Much has been said and written about the Michigan Civil Rights Initiative (MCRI), a constitutional amendment overwhelmingly approved by the voters of that state this past November. But there are ten major points in need of emphasis.
#ad#First: When the U.S. Supreme Court ruled that the pursuit of “diversity” in the student body was a sufficiently compelling factor to justify race preferences, far too many of us involved in the equal rights movement believed that the fight was over until the Court revisited the issue, probably in another 25 years. Our victory in Michigan ought to teach us the lesson of perseverance in the furtherance of our ideals. Getting rid of race preferences should be likened to a marathon, not a sprint, considering how deeply embedded such practices are in the fabric of American life. A negative court decision should be regarded as merely a speed bump.
Second: If we believe in the principle of self-government, we must have confidence in the collective wisdom of the people. Inherent in this is the importance of taking the time to understand the nuances of an issue so that we can articulate our message in a way people can understand. By voting in favor of MCRI, contrary to the exhortations of nearly every component of the Michigan establishment — social, civic, political, and business — the people showed that they had understood the issue and decided on it for themselves.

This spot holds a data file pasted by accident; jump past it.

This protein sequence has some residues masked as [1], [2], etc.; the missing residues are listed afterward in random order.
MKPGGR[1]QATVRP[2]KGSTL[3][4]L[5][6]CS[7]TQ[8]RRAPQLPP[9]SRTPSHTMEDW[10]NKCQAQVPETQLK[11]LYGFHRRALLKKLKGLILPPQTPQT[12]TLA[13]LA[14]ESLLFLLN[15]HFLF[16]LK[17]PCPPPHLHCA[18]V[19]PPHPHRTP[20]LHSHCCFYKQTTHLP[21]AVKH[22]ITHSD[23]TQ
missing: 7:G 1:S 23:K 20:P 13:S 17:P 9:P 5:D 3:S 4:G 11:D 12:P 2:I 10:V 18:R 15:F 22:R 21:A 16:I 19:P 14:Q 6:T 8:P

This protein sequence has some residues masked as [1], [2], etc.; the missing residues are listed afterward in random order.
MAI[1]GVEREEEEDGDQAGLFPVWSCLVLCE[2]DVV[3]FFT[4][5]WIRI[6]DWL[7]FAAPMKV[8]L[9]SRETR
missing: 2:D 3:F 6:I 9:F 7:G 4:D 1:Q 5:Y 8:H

Third: It is clear that proponents of race preferences have given up on their ability to convince the electorate of the effectiveness of “affirmative action” in making up for our nation’s historical racial wrongs. Instead, they now seek to convince white women that they ought to support affirmative action. This argument failed in Michigan, as it did in California and in Washington State. It appears that “white guilt,” as Shelby Steele describes the phenomenon, has just about run its course with respect to the people’s tolerance for race preferences.
Fourth: In the view of most Americans, “affirmative action” has become synonymous with race preferences. There is no longer any need to distinguish between the two and doing so will most likely lead only to confusion.
Fifth: The electorate is not persuaded, on this issue, by endorsements against the elimination of preferences from larger-than-life public figures. For example, in all three of the campaigns that we have conducted to date — California, Washington, and Michigan — Bill Clinton and Colin Powell strongly urged a “No” vote. In Michigan, Senator Barack Obama demonstrated that, while he may be a “fresh face” on the political scene, he embraces the same old stale ideas as other Democrats when it comes to race preferences. Not only did he oppose MCRI, he even cut a radio ad claiming that “the playing field” is not level for women and “minorities.”